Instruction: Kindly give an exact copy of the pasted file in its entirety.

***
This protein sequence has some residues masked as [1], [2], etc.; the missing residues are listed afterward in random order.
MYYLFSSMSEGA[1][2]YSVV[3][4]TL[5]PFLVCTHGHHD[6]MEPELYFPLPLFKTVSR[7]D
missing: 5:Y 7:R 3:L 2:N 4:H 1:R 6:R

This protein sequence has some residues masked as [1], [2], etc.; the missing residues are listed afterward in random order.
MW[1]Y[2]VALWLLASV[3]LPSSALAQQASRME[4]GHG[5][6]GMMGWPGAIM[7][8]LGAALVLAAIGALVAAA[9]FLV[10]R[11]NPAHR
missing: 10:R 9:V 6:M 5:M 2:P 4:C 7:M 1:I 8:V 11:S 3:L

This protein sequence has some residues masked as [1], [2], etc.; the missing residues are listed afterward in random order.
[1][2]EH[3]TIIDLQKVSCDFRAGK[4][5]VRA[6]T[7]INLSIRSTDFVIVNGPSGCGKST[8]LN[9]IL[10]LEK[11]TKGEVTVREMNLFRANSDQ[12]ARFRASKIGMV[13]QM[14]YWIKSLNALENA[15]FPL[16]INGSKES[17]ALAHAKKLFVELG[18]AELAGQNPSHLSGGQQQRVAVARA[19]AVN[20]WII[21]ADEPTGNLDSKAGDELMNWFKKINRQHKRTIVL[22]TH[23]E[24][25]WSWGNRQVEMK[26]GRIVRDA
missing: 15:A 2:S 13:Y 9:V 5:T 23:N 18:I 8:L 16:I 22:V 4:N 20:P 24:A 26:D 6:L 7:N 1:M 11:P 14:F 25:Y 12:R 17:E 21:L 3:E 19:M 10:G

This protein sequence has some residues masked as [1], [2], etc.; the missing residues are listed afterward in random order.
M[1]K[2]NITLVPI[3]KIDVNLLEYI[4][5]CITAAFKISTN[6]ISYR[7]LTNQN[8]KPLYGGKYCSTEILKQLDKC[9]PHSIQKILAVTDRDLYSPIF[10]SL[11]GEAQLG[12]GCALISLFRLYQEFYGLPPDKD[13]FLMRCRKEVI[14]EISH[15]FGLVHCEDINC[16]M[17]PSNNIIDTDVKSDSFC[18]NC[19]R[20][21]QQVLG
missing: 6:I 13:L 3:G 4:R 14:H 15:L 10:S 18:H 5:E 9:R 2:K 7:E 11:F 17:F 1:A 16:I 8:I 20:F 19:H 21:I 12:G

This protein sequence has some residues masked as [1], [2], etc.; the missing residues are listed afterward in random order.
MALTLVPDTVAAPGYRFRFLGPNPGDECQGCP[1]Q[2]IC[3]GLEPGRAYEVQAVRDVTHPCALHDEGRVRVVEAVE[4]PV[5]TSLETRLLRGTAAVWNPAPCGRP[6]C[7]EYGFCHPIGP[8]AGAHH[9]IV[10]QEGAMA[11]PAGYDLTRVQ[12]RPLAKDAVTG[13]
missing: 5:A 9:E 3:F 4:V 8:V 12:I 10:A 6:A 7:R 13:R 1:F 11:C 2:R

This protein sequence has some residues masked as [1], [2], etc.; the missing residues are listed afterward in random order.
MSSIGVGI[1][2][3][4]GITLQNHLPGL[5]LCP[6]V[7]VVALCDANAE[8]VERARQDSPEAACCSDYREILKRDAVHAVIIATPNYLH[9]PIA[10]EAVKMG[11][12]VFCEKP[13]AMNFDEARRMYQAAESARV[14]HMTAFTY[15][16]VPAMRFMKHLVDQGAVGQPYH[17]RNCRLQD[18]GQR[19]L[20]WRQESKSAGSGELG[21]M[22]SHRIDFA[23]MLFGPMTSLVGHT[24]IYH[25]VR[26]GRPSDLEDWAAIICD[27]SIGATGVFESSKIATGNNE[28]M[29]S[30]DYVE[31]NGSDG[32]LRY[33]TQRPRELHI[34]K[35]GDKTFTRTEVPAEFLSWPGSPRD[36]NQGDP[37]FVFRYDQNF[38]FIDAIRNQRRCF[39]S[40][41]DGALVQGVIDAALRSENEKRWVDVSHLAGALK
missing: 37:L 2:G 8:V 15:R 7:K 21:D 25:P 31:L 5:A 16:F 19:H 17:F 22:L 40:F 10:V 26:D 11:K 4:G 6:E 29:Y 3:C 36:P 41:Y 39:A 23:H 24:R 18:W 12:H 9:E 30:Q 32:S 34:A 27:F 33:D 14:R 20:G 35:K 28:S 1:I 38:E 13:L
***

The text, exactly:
This protein sequence has some residues masked as [1], [2], etc.; the missing residues are listed afterward in random order.
MYYLFSSMSEGA[1][2]YSVV[3][4]TL[5]PFLVCTHGHHD[6]MEPELYFPLPLFKTVSR[7]D
missing: 5:Y 7:R 3:L 2:N 4:H 1:R 6:R

This protein sequence has some residues masked as [1], [2], etc.; the missing residues are listed afterward in random order.
MW[1]Y[2]VALWLLASV[3]LPSSALAQQASRME[4]GHG[5][6]GMMGWPGAIM[7][8]LGAALVLAAIGALVAAA[9]FLV[10]R[11]NPAHR
missing: 10:R 9:V 6:M 5:M 2:P 4:C 7:M 1:I 8:V 11:S 3:L

This protein sequence has some residues masked as [1], [2], etc.; the missing residues are listed afterward in random order.
[1][2]EH[3]TIIDLQKVSCDFRAGK[4][5]VRA[6]T[7]INLSIRSTDFVIVNGPSGCGKST[8]LN[9]IL[10]LEK[11]TKGEVTVREMNLFRANSDQ[12]ARFRASKIGMV[13]QM[14]YWIKSLNALENA[15]FPL[16]INGSKES[17]ALAHAKKLFVELG[18]AELAGQNPSHLSGGQQQRVAVARA[19]AVN[20]WII[21]ADEPTGNLDSKAGDELMNWFKKINRQHKRTIVL[22]TH[23]E[24][25]WSWGNRQVEMK[26]GRIVRDA
missing: 15:A 2:S 13:Y 9:V 5:T 23:N 18:I 8:L 16:I 22:V 4:N 20:P 24:A 26:D 6:L 7:N 1:M 11:P 14:F 25:Y 12:R 17:E 21:L 3:E 19:M 10:G

This protein sequence has some residues masked as [1], [2], etc.; the missing residues are listed afterward in random order.
M[1]K[2]NITLVPI[3]KIDVNLLEYI[4][5]CITAAFKISTN[6]ISYR[7]LTNQN[8]KPLYGGKYCSTEILKQLDKC[9]PHSIQKILAVTDRDLYSPIF[10]SL[11]GEAQLG[12]GCALISLFRLYQEFYGLPPDKD[13]FLMRCRKEVI[14]EISH[15]FGLVHCEDINC[16]M[17]PSNNIIDTDVKSDSFC[18]NC[19]R[20][21]QQVLG
missing: 6:I 13:L 3:G 4:R 14:H 15:L 10:S 18:H 5:E 9:R 2:K 7:E 11:F 17:F 1:A 16:I 8:I 20:F 19:H 21:I 12:G

This protein sequence has some residues masked as [1], [2], etc.; the missing residues are listed afterward in random order.
MALTLVPDTVAAPGYRFRFLGPNPGDECQGCP[1]Q[2]IC[3]GLEPGRAYEVQAVRDVTHPCALHDEGRVRVVEAVE[4]PV[5]TSLETRLLRGTAAVWNPAPCGRP[6]C[7]EYGFCHPIGP[8]AGAHH[9]IV[10]QEGAMA[11]PAGYDLTRVQ[12]RPLAKDAVTG[13]
missing: 5:A 9:E 3:F 4:V 8:V 12:I 10:A 6:A 7:R 13:R 1:F 11:C 2:R

This protein sequence has some residues masked as [1], [2], etc.; the missing residues are listed afterward in random order.
MSSIGVGI[1][2][3][4]GITLQNHLPGL[5]LCP[6]V[7]VVALCDANAE[8]VERARQDSPEAACCSDYREILKRDAVHAVIIATPNYLH[9]PIA[10]EAVKMG[11][12]VFCEKP[13]AMNFDEARRMYQAAESARV[14]HMTAFTY[15][16]VPAMRFMKHLVDQGAVGQPYH[17]RNCRLQD[18]GQR[19]L[20]WRQESKSAGSGELG[21]M[22]SHRIDFA[23]MLFGPMTSLVGHT[24]IYH[25]VR[26]GRPSDLEDWAAIICD[27]SIGATGVFESSKIATGNNE[28]M[29]S[30]DYVE[31]NGSDG[32]LRY[33]TQRPRELHI[34]K[35]GDKTFTRTEVPAEFLSWPGSPRD[36]NQGDP[37]FVFRYDQNF[38]FIDAIRNQRRCF[39]S[40][41]DGALVQGVIDAALRSENEKRWVDVSHLAGALK
missing: 37:L 2:G 8:V 15:R 7:K 21:D 25:P 31:L 5:A 16:F 19:H 17:F 22:L 40:F 10:V 26:D 11:K 4:G 6:E 29:Y 3:C 36:P 41:Y 39:A 23:H 24:R 18:W 12:H 9:E 30:Q 32:S 34:A 27:F 33:D 14:R 20:G 35:K 28:S 1:I 38:E 13:L